Background: As fluorescent microscopy has developed, significant insights have been gained into the establishment of immune response within secondary lymphoid organs, particularly in draining lymph nodes. While established techniques such as confocal imaging and intravital multi-photon microscopy have proven invaluable, they provide limited insight into the architectural and structural context in which these responses occur. To interrogate the role of the lymph node environment in immune response effectively, a new set of imaging tools taking into account broader architectural context must be implemented into emerging immunological questions.
Methods and results: Using two different methods of whole-organ imaging, optical clearing and three-dimensional reconstruction of serially sectioned lymph nodes, fluorescent representations of whole lymph nodes can be acquired at cellular resolution. Using freely available post-processing tools, images of unlimited size and depth can be assembled into cohesive, contextual snapshots of immunological response. Through the implementation of robust iterative analysis techniques, these highly complex three-dimensional images can be objectified into sortable object data sets. These data can then be used to interrogate complex questions at the cellular level within the broader context of lymph node biology.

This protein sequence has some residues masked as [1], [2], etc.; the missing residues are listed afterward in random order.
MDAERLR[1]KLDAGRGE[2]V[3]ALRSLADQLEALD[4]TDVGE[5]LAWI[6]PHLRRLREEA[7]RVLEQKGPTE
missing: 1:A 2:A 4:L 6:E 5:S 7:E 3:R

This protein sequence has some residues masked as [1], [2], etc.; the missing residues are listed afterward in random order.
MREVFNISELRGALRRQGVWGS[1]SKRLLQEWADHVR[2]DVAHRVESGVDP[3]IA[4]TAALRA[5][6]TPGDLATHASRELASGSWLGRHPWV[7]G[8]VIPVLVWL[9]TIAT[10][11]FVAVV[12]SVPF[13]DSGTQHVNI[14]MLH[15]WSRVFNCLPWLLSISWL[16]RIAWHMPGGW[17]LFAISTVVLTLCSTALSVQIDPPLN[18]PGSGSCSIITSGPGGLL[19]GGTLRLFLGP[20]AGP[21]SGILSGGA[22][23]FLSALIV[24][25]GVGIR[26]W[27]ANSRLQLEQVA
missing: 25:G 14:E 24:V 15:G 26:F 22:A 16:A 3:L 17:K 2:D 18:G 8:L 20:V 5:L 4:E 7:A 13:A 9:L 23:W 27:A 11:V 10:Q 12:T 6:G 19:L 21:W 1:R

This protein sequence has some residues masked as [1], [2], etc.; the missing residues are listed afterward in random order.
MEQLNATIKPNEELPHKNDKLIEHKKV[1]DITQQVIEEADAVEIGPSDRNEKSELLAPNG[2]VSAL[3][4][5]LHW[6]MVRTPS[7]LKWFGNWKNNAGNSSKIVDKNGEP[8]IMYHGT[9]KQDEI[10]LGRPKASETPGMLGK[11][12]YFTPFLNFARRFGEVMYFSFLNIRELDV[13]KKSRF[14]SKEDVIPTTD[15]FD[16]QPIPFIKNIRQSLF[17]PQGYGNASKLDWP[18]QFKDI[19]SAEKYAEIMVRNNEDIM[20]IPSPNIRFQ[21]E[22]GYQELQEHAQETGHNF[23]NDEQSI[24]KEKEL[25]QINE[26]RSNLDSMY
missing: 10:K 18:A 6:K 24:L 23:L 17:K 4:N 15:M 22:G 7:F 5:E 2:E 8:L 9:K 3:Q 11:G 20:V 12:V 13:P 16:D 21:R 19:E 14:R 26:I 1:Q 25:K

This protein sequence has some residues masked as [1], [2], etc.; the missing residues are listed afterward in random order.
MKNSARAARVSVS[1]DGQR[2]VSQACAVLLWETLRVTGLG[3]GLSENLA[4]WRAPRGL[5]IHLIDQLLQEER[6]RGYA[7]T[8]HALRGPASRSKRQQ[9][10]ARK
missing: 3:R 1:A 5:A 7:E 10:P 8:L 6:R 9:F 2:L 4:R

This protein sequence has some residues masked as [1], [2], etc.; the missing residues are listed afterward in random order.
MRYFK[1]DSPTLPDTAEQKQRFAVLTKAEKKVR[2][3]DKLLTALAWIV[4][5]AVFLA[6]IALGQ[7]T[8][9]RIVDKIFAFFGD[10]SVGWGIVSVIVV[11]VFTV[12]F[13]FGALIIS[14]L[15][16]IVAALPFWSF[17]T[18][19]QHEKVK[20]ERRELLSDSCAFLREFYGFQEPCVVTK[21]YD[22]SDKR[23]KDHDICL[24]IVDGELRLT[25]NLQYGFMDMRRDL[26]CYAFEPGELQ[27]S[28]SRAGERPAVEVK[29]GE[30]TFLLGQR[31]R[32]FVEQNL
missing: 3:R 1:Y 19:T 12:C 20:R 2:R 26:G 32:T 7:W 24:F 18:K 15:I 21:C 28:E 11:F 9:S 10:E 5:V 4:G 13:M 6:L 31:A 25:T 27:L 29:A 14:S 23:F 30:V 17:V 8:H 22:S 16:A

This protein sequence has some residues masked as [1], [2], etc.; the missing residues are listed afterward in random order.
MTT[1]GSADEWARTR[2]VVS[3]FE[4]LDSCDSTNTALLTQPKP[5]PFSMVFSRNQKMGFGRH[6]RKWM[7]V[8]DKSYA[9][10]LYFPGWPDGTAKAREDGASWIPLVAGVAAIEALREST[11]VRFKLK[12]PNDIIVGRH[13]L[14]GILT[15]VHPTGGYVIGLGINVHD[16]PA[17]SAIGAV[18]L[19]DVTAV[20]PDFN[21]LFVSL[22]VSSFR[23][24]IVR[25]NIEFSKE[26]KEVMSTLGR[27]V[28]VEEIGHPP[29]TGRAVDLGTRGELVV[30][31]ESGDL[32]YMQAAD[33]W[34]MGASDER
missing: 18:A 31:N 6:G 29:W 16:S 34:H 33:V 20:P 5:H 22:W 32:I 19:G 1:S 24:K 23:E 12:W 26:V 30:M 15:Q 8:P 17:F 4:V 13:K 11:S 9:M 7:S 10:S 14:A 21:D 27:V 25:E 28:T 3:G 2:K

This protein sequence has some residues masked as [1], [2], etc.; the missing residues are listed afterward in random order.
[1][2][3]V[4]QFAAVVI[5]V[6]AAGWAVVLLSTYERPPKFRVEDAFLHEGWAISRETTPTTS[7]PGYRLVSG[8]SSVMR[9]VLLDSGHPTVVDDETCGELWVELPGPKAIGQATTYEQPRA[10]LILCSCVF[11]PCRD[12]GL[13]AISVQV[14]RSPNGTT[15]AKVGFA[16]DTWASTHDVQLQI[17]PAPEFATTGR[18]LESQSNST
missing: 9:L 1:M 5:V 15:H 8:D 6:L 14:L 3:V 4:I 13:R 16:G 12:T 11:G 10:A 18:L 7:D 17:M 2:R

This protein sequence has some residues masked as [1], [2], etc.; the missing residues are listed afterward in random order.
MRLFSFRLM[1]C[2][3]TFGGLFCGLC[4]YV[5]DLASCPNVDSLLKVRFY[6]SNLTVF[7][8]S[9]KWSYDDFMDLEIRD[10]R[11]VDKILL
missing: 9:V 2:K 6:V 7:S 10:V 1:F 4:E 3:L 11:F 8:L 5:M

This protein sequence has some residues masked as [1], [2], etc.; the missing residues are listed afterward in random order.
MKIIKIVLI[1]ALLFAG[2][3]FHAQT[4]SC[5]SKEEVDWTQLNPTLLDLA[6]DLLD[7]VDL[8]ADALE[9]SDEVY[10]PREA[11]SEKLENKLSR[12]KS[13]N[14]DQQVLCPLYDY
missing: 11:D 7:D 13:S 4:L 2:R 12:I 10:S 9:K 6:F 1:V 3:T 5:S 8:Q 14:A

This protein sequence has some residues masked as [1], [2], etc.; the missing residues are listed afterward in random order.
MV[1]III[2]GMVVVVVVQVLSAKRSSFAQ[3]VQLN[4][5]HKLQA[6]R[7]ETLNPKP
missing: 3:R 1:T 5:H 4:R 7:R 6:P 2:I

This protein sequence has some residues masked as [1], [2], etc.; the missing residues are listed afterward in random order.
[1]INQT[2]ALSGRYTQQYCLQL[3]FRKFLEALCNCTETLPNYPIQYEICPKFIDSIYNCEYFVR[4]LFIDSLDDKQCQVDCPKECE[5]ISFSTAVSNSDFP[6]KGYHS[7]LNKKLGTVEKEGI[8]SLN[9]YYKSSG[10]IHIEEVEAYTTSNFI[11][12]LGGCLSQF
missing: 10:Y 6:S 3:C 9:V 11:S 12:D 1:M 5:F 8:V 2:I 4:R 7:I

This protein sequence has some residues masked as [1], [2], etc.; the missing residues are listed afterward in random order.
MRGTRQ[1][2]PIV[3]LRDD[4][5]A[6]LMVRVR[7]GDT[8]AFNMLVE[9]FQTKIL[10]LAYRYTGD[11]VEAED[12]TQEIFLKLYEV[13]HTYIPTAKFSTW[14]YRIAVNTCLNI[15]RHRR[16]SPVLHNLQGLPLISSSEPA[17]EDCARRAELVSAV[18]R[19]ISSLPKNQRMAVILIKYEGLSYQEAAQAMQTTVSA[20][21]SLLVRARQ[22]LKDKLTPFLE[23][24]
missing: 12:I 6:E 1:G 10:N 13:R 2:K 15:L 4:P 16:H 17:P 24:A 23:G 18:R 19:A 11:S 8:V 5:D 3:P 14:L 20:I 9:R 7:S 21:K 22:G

Conclusions: By combining existing imaging technology with complex methods of sample preparation and capture, we have developed efficient systems for contextualizing immunological phenomena within lymphatic architecture. In combination with robust approaches to image analysis, these advances provide a path to integrating scientific understanding of basic lymphatic biology into the complex nature of immunological response.